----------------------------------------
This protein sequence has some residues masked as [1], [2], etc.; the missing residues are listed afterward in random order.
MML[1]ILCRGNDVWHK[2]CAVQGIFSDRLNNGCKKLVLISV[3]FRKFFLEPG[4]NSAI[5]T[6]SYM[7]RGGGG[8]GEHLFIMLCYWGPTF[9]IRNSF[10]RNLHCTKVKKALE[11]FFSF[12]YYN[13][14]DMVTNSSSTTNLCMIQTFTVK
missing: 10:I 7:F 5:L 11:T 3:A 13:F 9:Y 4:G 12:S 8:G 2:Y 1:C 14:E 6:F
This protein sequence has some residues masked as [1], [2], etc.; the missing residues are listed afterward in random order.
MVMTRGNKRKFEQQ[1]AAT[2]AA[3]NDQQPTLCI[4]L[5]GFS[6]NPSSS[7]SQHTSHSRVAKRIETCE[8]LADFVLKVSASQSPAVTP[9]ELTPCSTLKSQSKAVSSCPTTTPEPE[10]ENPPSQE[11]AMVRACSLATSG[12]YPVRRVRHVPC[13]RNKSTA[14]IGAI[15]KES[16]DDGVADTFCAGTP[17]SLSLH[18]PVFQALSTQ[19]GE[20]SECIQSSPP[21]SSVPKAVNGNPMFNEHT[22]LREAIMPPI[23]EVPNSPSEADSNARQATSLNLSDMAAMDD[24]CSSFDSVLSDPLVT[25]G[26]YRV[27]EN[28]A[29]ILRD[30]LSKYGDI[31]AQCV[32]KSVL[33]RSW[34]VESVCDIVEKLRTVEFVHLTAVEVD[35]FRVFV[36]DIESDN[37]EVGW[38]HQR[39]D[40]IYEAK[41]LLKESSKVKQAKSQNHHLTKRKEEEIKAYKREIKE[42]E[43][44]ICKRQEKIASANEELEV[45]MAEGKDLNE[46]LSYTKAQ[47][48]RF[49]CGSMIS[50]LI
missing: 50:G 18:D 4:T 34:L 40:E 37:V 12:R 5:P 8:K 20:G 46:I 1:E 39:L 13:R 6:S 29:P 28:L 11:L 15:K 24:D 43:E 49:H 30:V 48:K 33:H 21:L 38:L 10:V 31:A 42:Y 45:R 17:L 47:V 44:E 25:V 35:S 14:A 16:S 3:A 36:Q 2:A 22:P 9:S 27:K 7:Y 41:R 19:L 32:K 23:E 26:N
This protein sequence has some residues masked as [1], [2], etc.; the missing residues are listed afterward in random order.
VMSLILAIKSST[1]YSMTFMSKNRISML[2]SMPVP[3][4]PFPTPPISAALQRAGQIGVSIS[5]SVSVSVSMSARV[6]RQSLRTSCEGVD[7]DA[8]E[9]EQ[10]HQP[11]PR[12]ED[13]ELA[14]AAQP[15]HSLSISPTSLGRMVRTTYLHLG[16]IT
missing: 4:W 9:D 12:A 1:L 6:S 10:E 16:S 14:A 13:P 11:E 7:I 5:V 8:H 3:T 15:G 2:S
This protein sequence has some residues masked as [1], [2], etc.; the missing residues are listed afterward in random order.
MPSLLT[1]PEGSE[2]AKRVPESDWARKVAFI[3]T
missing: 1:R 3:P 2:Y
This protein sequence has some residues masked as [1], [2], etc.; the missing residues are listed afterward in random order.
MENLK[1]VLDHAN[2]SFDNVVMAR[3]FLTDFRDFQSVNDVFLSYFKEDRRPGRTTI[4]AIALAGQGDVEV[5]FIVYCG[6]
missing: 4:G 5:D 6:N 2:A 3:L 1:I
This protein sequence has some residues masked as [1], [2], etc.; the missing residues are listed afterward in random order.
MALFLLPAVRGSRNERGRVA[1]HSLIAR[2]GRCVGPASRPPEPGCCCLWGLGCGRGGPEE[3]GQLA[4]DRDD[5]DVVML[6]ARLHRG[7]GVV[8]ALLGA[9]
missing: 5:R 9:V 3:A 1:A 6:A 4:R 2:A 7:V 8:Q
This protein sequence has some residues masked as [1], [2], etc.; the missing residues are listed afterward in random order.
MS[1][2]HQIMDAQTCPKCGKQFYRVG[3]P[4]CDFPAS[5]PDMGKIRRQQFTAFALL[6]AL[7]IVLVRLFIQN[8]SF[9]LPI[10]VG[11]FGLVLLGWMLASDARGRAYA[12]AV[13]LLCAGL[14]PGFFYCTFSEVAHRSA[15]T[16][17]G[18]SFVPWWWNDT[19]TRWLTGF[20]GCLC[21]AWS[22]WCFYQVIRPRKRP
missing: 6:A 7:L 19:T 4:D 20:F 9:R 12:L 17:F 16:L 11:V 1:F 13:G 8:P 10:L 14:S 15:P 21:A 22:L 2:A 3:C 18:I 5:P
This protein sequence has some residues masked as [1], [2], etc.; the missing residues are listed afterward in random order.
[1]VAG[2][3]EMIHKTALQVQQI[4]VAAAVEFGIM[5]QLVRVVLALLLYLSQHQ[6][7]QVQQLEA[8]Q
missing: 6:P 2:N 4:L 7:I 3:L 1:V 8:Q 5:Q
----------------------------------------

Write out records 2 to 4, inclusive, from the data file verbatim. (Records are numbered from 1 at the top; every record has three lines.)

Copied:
This protein sequence has some residues masked as [1], [2], etc.; the missing residues are listed afterward in random order.
MVMTRGNKRKFEQQ[1]AAT[2]AA[3]NDQQPTLCI[4]L[5]GFS[6]NPSSS[7]SQHTSHSRVAKRIETCE[8]LADFVLKVSASQSPAVTP[9]ELTPCSTLKSQSKAVSSCPTTTPEPE[10]ENPPSQE[11]AMVRACSLATSG[12]YPVRRVRHVPC[13]RNKSTA[14]IGAI[15]KES[16]DDGVADTFCAGTP[17]SLSLH[18]PVFQALSTQ[19]GE[20]SECIQSSPP[21]SSVPKAVNGNPMFNEHT[22]LREAIMPPI[23]EVPNSPSEADSNARQATSLNLSDMAAMDD[24]CSSFDSVLSDPLVT[25]G[26]YRV[27]EN[28]A[29]ILRD[30]LSKYGDI[31]AQCV[32]KSVL[33]RSW[34]VESVCDIVEKLRTVEFVHLTAVEVD[35]FRVFV[36]DIESDN[37]EVGW[38]HQR[39]D[40]IYEAK[41]LLKESSKVKQAKSQNHHLTKRKEEEIKAYKREIKE[42]E[43][44]ICKRQEKIASANEELEV[45]MAEGKDLNE[46]LSYTKAQ[47][48]RF[49]CGSMIS[50]LI
missing: 50:G 18:D 4:T 34:L 40:E 37:V 12:R 5:P 8:K 20:G 46:I 1:E 39:L 13:R 6:S 29:P 28:L 11:L 15:K 24:D 43:E 49:H 30:V 48:K 33:H 21:L 38:L 10:V 31:A 42:Y 45:R 17:L 47:V 44:E 25:V 35:S 14:A 16:S 3:A 36:Q 2:A 22:P 9:S 27:K 7:Y 41:R 19:L 32:K 23:E 26:N
This protein sequence has some residues masked as [1], [2], etc.; the missing residues are listed afterward in random order.
VMSLILAIKSST[1]YSMTFMSKNRISML[2]SMPVP[3][4]PFPTPPISAALQRAGQIGVSIS[5]SVSVSVSMSARV[6]RQSLRTSCEGVD[7]DA[8]E[9]EQ[10]HQP[11]PR[12]ED[13]ELA[14]AAQP[15]HSLSISPTSLGRMVRTTYLHLG[16]IT
missing: 4:W 9:D 12:A 1:L 6:S 10:E 16:S 14:A 13:P 11:E 7:I 5:V 8:H 3:T 15:G 2:S
This protein sequence has some residues masked as [1], [2], etc.; the missing residues are listed afterward in random order.
MPSLLT[1]PEGSE[2]AKRVPESDWARKVAFI[3]T
missing: 1:R 3:P 2:Y